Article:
What is Neurotherapy?
Neurotherapy is a combination of two individual therapies, neurostimulation and neurofeedback, to treat a variety of neuro-related conditions. Prior to starting neurotherapy, we do a Quantitative Electroencephalogram (QEEG) to measure brain activity. This is done by using electrical brain waves, which are then interpreted to see how the individual’s brain activity compares to the normative database of others who are the same age.
Neurostimulation uses pulsed electromagnetic field stimulation (pEMF), transcranial alternating current stimulation (tACS), transcranial direct current, and/or transcranial random noise stimulation (tRNS). Neurostimulation increases the blood flow to the brain, which allows for a 90 minute period of neuroplasticity (heightened brain activity in an effort to change, create new pathways and heal) after the treatment.
- The purpose of pEMF and tACS is to train the brain by showing it how we want it to act through administering a current. When exposed to this current, the brain then mimics this stimulation.
- The purpose of tDCS is not to train the brain, but rather to simultaneously up-regulate and down-regulate specific areas of the brain.
- tRNS uses white noise to administer photons and electrons directly to the brain to promote healing.
Neurofeedback uses operant conditioning (the use of positive and negative rewards) to train your brain in real time, typically through visual or audio feedback. Neurofeedback is incorporated once the patient’s individualized protocol has been established. Using this protocol, the patient watches visual feedback, and when their brain activity changes in the desired direction, the visual (or audio) reward is administered in real time. This trains the brain to create the desired brain activity.
What Conditions Can Neurotherapy Help Treat?
- Alzheimer’s Disease
- Anxiety Disorders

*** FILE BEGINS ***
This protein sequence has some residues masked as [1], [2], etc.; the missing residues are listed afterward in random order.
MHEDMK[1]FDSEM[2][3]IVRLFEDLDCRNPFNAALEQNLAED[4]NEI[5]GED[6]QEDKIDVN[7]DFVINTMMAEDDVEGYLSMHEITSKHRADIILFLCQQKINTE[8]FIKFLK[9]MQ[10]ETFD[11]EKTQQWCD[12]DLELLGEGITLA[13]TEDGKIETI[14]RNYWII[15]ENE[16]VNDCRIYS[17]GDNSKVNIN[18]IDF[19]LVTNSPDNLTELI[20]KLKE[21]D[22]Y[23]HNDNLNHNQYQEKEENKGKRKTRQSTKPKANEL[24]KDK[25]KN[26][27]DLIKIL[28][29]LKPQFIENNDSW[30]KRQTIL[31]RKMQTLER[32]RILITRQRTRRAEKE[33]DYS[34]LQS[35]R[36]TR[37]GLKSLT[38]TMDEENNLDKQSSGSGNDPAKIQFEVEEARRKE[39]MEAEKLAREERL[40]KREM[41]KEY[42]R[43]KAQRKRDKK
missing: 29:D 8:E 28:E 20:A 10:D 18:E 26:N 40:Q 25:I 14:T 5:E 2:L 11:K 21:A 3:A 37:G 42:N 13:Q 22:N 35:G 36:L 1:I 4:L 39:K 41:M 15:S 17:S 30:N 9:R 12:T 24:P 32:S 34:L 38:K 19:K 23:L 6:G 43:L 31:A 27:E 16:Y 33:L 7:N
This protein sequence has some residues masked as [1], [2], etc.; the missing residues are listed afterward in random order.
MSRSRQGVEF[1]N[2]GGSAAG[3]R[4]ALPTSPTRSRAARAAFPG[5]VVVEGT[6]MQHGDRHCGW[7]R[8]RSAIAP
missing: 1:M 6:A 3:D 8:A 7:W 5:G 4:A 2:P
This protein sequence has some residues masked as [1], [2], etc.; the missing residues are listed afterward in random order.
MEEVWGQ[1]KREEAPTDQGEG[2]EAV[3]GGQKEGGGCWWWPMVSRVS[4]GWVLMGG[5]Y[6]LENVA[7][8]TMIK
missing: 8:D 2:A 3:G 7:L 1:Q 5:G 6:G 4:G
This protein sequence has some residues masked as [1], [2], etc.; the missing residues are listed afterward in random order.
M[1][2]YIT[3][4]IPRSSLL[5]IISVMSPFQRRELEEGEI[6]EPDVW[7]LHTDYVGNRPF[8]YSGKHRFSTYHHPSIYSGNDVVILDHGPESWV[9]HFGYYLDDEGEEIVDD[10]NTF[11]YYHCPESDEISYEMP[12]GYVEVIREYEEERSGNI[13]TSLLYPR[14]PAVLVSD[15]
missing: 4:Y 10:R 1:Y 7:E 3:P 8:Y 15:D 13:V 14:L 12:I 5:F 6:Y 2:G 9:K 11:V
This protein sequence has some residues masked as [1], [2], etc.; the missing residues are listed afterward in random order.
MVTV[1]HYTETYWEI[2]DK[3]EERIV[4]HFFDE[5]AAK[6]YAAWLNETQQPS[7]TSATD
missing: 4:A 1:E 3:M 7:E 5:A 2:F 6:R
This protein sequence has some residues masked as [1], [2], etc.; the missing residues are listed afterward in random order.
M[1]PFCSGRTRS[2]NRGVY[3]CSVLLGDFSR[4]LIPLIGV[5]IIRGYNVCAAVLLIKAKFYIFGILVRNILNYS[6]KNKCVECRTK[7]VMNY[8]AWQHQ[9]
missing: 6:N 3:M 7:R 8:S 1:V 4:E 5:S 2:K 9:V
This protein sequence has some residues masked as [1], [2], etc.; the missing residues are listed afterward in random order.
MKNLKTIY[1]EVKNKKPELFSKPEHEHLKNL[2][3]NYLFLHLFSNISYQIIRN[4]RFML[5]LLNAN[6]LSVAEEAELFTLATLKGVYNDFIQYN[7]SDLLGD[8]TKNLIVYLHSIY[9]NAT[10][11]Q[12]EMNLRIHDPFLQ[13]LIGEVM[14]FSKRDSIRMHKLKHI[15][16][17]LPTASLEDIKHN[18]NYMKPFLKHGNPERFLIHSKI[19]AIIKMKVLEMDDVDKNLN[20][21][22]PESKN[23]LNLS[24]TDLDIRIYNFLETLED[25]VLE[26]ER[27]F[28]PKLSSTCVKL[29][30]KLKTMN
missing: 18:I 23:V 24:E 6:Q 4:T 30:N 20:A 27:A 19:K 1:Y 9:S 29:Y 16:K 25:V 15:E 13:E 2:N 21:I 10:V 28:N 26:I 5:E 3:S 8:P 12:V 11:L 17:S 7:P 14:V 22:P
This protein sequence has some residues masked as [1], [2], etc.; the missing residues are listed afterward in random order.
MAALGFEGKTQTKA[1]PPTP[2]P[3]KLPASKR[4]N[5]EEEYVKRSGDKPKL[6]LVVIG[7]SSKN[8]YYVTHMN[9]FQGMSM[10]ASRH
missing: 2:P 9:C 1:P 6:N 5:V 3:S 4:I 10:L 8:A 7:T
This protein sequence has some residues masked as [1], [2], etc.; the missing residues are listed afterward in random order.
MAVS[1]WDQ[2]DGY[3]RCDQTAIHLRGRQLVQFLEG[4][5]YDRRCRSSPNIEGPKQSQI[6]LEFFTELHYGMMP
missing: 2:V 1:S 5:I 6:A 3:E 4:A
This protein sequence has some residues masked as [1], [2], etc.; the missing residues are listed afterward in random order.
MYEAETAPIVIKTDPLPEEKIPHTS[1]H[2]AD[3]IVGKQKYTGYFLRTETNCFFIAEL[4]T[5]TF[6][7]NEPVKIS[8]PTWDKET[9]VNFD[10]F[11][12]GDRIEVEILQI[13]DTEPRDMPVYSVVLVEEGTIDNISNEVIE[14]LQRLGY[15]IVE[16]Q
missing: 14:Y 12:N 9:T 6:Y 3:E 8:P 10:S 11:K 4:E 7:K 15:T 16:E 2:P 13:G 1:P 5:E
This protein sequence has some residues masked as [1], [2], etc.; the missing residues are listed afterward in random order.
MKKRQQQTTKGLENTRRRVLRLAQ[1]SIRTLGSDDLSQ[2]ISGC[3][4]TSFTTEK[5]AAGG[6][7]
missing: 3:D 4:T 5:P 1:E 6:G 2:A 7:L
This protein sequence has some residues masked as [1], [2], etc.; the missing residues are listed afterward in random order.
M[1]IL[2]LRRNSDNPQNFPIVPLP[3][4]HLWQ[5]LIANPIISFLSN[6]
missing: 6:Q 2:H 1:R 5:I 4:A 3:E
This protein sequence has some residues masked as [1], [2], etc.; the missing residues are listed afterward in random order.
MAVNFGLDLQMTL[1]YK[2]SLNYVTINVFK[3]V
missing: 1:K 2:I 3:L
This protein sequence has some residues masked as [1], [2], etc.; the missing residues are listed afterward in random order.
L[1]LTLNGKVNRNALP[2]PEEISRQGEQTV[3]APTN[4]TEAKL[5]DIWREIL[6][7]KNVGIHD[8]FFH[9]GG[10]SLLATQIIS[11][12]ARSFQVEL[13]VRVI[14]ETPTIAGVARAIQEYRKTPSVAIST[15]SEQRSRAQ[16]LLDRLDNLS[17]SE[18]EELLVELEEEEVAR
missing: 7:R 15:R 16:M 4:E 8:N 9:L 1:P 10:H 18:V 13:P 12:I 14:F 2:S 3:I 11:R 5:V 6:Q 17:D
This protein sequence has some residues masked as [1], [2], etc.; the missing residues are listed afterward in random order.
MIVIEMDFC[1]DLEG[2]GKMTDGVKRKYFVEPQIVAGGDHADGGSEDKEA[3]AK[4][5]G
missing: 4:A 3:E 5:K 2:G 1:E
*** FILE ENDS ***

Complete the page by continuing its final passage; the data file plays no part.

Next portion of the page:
- Autism Spectrum Disorder
- Developmental Delays
- Dyslexia and Dyscalculia
- Head Injuries
- Meditation Improvement
- Obsessive Compulsive Disorder (OCD)
- Post-Traumatic Stress Disorder (PTSD)
- Sleep Disorders and Insomnia
- Stress Disorders
What a Neurotherapy Treatment Looks Like
First, we discuss the patient’s present symptoms at the initial consultation. Then, an initial brain map, also known as a QEEG, is performed for 20 minutes to record the patient’s brain activity. An initial consultation can last anywhere from 45-60 minutes.
Next, a consultant will use the raw data from the brain mapping and the individual’s present symptoms to determine treatment protocols. After this has been determined, the first several sessions will primarily involve neurostimulation. Neurofeedback is added later in the treatment plan. Starting with neurostimulation allows us to show the brain how we want it to act. Neurofeedback then trains the brain.
The typical number of sessions that are needed varies greatly on the condition and its severity. Improvements can be seen after 10 to 40 sessions, but again, improvements and sessions needed are based on each individual person. It is important to note that a number of sessions are needed to see a lasting effect. We ask that patients commit to a minimum of 10-20 sessions, to start seeing progress.
Scheduling and Cost of Neurotherapy
The initial QEEG Brain Mapping will cost $1,000.00 plus MN Care Tax. Typically, insurance companies will pick up most, if not all, of the cost.
After the evaluation has been completed, a single session of EEG Neurostimulation/19 channel Loretta Neurofeedback costs $175 and is typically done to ensure that the patient will tolerate the therapy sessions.
Sessions can be purchased in package sets, as well:
- Package of 15 EEG Feedback/Neurostim Sessions – $2,400
- Package of 25 EEG Feedback/Neurostim Sessions – $3,900
- Package of 40 EEF Feedback/Neurostim Sessions – $6,150
The follow-up QEEG Brain Mapping, completed after 10 sessions, is no charge, if you purchase a package.
Mackenzie is a neurology technician, and working on becoming board-certified in neurofeedback through the Biofeedback Certification International Alliance.
She is also an EEG Neurofeedback and Frequency-Specific Microcurrent technician at Newbridge.